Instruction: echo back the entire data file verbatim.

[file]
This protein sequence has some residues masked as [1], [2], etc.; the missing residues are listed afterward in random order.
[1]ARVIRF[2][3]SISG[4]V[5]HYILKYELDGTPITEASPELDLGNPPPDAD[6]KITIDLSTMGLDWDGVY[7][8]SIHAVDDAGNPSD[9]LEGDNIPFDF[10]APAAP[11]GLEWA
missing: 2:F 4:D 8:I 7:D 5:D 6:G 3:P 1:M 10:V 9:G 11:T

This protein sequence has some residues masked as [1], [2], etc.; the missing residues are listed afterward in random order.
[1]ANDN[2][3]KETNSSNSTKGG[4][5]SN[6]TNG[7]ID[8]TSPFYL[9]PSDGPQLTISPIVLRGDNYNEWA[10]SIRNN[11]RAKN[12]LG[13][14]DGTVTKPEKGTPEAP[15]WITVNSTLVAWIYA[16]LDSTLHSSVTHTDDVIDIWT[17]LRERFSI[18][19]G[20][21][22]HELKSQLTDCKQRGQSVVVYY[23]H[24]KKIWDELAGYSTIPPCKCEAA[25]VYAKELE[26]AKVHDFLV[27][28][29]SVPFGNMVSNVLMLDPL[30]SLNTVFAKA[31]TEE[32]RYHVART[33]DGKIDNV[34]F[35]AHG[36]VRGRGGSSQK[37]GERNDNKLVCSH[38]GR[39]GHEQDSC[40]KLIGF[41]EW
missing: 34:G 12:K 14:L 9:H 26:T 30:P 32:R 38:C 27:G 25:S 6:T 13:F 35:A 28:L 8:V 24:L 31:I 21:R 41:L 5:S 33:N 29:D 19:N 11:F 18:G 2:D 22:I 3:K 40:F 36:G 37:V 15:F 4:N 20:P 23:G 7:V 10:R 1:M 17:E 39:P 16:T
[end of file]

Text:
This protein sequence has some residues masked as [1], [2], etc.; the missing residues are listed afterward in random order.
[1]ARVIRF[2][3]SISG[4]V[5]HYILKYELDGTPITEASPELDLGNPPPDAD[6]KITIDLSTMGLDWDGVY[7][8]SIHAVDDAGNPSD[9]LEGDNIPFDF[10]APAAP[11]GLEWA
missing: 2:F 4:D 8:I 7:D 5:D 6:G 3:P 1:M 10:V 9:G 11:T

This protein sequence has some residues masked as [1], [2], etc.; the missing residues are listed afterward in random order.
[1]ANDN[2][3]KETNSSNSTKGG[4][5]SN[6]TNG[7]ID[8]TSPFYL[9]PSDGPQLTISPIVLRGDNYNEWA[10]SIRNN[11]RAKN[12]LG[13][14]DGTVTKPEKGTPEAP[15]WITVNSTLVAWIYA[16]LDSTLHSSVTHTDDVIDIWT[17]LRERFSI[18][19]G[20][21][22]HELKSQLTDCKQRGQSVVVYY[23]H[24]KKIWDELAGYSTIPPCKCEAA[25]VYAKELE[26]AKVHDFLV[27][28][29]SVPFGNMVSNVLMLDPL[30]SLNTVFAKA[31]TEE[32]RYHVART[33]DGKIDNV[34]F[35]AHG[36]VRGRGGSSQK[37]GERNDNKLVCSH[38]GR[39]GHEQDSC[40]KLIGF[41]EW
missing: 34:G 12:K 14:L 9:H 26:T 30:P 32:R 38:C 27:G 25:S 6:T 13:F 35:A 28:L 8:V 24:L 31:I 21:R 41:L 5:S 33:N 29:D 19:N 11:F 18:G 2:D 22:I 3:K 40:F 36:G 37:V 15:F 4:N 20:P 23:G 7:V 10:R 1:M 17:E 39:P 16:T